Use the IMA’s ethical guidelines ( to identify the ethical dilemma.

Issues 1:

Rita Lane is the accountant for Outdoor Living, a manufacturer of outdoor furniture that is sold through specialty stores and Internet companies. Lane is responsible for reviewing the standard costs and making recommendations for adjustments to the controller. While reviewing the standards for the coming year, two ethical issues arise.

Ethical Issue 1
Lane has been approached by Casey Henderson, a former colleague who worked with Lane when they were both employed by a public accounting firm. Henderson has recently started his own firm, Henderson Benchmarking Associates, which collects and sells data on industry benchmarks. He offers to provide Lane with benchmarks for the outdoor furniture industry free of charge if she will provide him with the past three years of Outdoor Living’s standard and actual costs. Henderson explains that this is how he obtains most of his firm’s benchmarking data. Lane always has a difficult time with the standard-setting process and believes that the benchmark data would be very useful.

1. Use the IMA’s ethical guidelines ( to identify the ethical dilemma.
2. Identify the relevant factors in the situation, and suggest what Lane should recommend to the controller.

Ethical Issue 2
Outdoor Living’s management is starting a continuous improvement policy that requires a 10% reduction in standard costs each year for the next three years. Dan Jacobs, manufacturing foreman of the Teak furniture line, asks Lane to set loose standard costs this year before the continuous improvement policy is implemented. Jacobs argues that there is no other way to meet the tightening standards while maintaining the high quality of the Teak line.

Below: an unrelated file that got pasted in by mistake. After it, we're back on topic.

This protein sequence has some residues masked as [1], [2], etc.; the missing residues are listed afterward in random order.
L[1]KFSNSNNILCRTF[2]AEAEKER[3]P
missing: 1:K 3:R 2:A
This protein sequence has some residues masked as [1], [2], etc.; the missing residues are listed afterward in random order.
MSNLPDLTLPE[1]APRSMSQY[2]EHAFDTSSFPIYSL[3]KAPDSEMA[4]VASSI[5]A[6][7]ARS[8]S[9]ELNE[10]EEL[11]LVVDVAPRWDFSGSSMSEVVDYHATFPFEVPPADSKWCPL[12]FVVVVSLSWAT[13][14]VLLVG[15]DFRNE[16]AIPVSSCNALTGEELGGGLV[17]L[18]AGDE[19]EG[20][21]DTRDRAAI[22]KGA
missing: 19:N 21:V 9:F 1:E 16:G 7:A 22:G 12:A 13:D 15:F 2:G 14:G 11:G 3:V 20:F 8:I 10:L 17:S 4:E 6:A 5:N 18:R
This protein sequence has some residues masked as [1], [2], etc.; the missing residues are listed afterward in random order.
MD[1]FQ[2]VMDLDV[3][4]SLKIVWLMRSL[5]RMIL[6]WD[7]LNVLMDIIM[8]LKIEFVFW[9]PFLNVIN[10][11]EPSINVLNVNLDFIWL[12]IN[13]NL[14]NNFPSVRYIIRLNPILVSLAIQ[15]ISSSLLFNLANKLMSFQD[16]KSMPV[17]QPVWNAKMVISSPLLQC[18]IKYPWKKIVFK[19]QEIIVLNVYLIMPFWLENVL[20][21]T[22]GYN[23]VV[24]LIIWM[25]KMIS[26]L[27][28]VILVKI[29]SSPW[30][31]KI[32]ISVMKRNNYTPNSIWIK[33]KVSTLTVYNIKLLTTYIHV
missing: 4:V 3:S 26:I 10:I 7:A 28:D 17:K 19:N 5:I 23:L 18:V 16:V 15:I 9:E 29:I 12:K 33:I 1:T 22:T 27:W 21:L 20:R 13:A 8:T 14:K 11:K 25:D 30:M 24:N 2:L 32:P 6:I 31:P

1. Use the IMA’s ethical guidelines ( to identify the ethical dilemma.
2. Identify the relevant factors, and suggest what Lane should recommend to the controller.

Issue 2:

Mary Tan is the controller for Duck Associates, a property management company in Portland, Oregon. Each year, Tan and payroll clerk Toby Stock meet with the external auditors about payroll accounting. This year, the auditors suggest that Tan consider outsourcing Duck Associates’ payroll accounting to a company specializing in payroll processing services. This would allow Tan and her staff to focus on their primary responsibility: accounting for the properties under management. At present, payroll requires 1.5 employee positions—payroll clerk Toby Stock and a bookkeeper who spends half her time entering payroll data in the system.

Tan considers this suggestion, and she lists the following items relating to outsourcing payroll accounting:
a. The current payroll software that was purchased for $4,000 three years ago would not be needed if payroll processing were outsourced.
b. Duck Associates’ bookkeeper would spend half her time preparing the weekly payroll input form that is given to the payroll processing service. She is paid $450 per week.
c. Duck Associates would no longer need payroll clerk Toby Stock, whose annual salary is $42,000.
d. The payroll processing service would charge $2,000 per month.

1. Would outsourcing the payroll function increase or decrease Duck Associates’ operating income?
2. Tan believes that outsourcing payroll would simplify her job, but she does not like the prospect of having to lay off Stock, who has become a close personal friend. She does not believe there is another position available for Stock at his current salary. Can you think of other factors that might support keeping Stock, rather than outsourcing payroll processing? How should each of the factors affect Tan’s decision if she wants to do what is best for Duck Associates and act ethically?